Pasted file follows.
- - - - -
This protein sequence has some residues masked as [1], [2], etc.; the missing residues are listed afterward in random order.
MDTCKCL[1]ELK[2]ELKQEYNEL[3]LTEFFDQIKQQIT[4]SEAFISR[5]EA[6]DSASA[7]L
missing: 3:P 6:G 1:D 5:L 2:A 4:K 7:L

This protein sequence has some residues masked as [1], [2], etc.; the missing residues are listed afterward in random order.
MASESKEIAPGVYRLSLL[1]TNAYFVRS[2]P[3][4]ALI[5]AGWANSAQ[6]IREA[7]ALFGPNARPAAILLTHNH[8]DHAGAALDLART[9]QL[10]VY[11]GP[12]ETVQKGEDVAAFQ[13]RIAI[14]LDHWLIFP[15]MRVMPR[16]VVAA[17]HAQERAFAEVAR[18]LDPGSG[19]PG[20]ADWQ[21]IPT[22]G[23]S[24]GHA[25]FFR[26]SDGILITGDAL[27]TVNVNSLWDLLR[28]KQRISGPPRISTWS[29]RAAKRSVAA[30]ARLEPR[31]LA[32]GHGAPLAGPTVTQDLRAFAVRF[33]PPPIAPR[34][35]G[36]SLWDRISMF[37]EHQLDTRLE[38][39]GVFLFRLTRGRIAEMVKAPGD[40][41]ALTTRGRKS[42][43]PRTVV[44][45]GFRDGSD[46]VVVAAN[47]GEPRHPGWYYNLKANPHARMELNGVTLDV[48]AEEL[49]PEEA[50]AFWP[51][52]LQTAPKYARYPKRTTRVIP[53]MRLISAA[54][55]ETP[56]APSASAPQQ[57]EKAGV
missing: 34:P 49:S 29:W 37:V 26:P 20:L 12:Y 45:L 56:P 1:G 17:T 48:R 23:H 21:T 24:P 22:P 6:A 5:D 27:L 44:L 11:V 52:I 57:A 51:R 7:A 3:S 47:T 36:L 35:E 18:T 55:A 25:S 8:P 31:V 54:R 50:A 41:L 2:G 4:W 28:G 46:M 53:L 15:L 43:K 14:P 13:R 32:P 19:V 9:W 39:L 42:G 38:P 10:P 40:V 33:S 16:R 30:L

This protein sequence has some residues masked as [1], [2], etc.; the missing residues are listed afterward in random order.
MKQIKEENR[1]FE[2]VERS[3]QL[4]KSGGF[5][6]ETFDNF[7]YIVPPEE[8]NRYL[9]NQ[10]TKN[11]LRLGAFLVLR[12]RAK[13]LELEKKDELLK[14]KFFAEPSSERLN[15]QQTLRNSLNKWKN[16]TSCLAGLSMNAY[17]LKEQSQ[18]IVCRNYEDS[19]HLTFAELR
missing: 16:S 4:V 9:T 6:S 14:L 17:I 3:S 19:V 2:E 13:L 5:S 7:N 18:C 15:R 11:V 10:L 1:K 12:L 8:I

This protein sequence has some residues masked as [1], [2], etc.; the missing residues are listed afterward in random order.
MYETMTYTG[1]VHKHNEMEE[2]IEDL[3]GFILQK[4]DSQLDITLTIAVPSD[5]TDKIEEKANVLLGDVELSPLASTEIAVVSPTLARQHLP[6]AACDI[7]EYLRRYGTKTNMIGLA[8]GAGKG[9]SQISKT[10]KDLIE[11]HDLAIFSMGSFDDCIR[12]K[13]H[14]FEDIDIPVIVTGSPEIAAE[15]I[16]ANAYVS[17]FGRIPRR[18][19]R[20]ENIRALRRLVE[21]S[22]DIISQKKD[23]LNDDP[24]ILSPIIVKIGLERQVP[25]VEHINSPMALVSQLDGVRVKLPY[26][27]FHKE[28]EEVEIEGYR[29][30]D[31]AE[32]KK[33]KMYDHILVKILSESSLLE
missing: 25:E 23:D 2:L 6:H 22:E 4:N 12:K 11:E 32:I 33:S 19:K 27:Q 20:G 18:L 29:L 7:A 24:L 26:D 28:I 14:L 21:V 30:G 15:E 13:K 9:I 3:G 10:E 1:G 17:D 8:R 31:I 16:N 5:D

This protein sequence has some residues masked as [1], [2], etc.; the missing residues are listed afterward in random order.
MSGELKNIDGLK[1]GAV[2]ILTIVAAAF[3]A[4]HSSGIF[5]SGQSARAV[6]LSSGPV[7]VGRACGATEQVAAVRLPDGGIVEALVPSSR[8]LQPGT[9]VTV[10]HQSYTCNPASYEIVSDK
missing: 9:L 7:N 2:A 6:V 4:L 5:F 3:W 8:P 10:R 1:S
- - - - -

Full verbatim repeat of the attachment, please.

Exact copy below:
This protein sequence has some residues masked as [1], [2], etc.; the missing residues are listed afterward in random order.
MDTCKCL[1]ELK[2]ELKQEYNEL[3]LTEFFDQIKQQIT[4]SEAFISR[5]EA[6]DSASA[7]L
missing: 3:P 6:G 1:D 5:L 2:A 4:K 7:L

This protein sequence has some residues masked as [1], [2], etc.; the missing residues are listed afterward in random order.
MASESKEIAPGVYRLSLL[1]TNAYFVRS[2]P[3][4]ALI[5]AGWANSAQ[6]IREA[7]ALFGPNARPAAILLTHNH[8]DHAGAALDLART[9]QL[10]VY[11]GP[12]ETVQKGEDVAAFQ[13]RIAI[14]LDHWLIFP[15]MRVMPR[16]VVAA[17]HAQERAFAEVAR[18]LDPGSG[19]PG[20]ADWQ[21]IPT[22]G[23]S[24]GHA[25]FFR[26]SDGILITGDAL[27]TVNVNSLWDLLR[28]KQRISGPPRISTWS[29]RAAKRSVAA[30]ARLEPR[31]LA[32]GHGAPLAGPTVTQDLRAFAVRF[33]PPPIAPR[34][35]G[36]SLWDRISMF[37]EHQLDTRLE[38][39]GVFLFRLTRGRIAEMVKAPGD[40][41]ALTTRGRKS[42][43]PRTVV[44][45]GFRDGSD[46]VVVAAN[47]GEPRHPGWYYNLKANPHARMELNGVTLDV[48]AEEL[49]PEEA[50]AFWP[51][52]LQTAPKYARYPKRTTRVIP[53]MRLISAA[54][55]ETP[56]APSASAPQQ[57]EKAGV
missing: 34:P 49:S 29:W 37:V 26:P 20:L 12:Y 45:L 56:P 1:G 17:T 48:R 23:H 21:T 24:P 22:P 6:A 5:D 27:L 44:L 11:V 52:I 57:A 51:R 7:A 3:S 47:T 36:L 35:E 18:T 55:A 25:S 8:P 31:V 54:R 50:A 41:L 2:G 4:W 28:G 46:M 53:L 15:L 43:K 14:P 13:R 32:P 19:V 9:W 39:L 42:G 38:P 10:P 40:V 33:S 16:R 30:L

This protein sequence has some residues masked as [1], [2], etc.; the missing residues are listed afterward in random order.
MKQIKEENR[1]FE[2]VERS[3]QL[4]KSGGF[5][6]ETFDNF[7]YIVPPEE[8]NRYL[9]NQ[10]TKN[11]LRLGAFLVLR[12]RAK[13]LELEKKDELLK[14]KFFAEPSSERLN[15]QQTLRNSLNKWKN[16]TSCLAGLSMNAY[17]LKEQSQ[18]IVCRNYEDS[19]HLTFAELR
missing: 16:S 4:V 9:T 6:S 14:L 17:I 3:S 19:V 2:E 13:L 5:S 7:N 18:C 15:R 11:V 10:L 1:K 12:L 8:I

This protein sequence has some residues masked as [1], [2], etc.; the missing residues are listed afterward in random order.
MYETMTYTG[1]VHKHNEMEE[2]IEDL[3]GFILQK[4]DSQLDITLTIAVPSD[5]TDKIEEKANVLLGDVELSPLASTEIAVVSPTLARQHLP[6]AACDI[7]EYLRRYGTKTNMIGLA[8]GAGKG[9]SQISKT[10]KDLIE[11]HDLAIFSMGSFDDCIR[12]K[13]H[14]FEDIDIPVIVTGSPEIAAE[15]I[16]ANAYVS[17]FGRIPRR[18][19]R[20]ENIRALRRLVE[21]S[22]DIISQKKD[23]LNDDP[24]ILSPIIVKIGLERQVP[25]VEHINSPMALVSQLDGVRVKLPY[26][27]FHKE[28]EEVEIEGYR[29][30]D[31]AE[32]KK[33]KMYDHILVKILSESSLLE
missing: 25:E 23:D 2:L 6:H 22:E 4:N 12:K 11:E 32:I 33:S 19:K 27:Q 20:G 18:L 29:L 7:A 24:L 26:D 28:I 14:L 21:V 30:G 15:E 13:K 9:I 3:G 10:E 1:G 17:D 8:R 31:I 16:N 5:D

This protein sequence has some residues masked as [1], [2], etc.; the missing residues are listed afterward in random order.
MSGELKNIDGLK[1]GAV[2]ILTIVAAAF[3]A[4]HSSGIF[5]SGQSARAV[6]LSSGPV[7]VGRACGATEQVAAVRLPDGGIVEALVPSSR[8]LQPGT[9]VTV[10]HQSYTCNPASYEIVSDK
missing: 9:L 7:N 2:A 6:V 4:L 5:F 3:W 8:P 10:R 1:S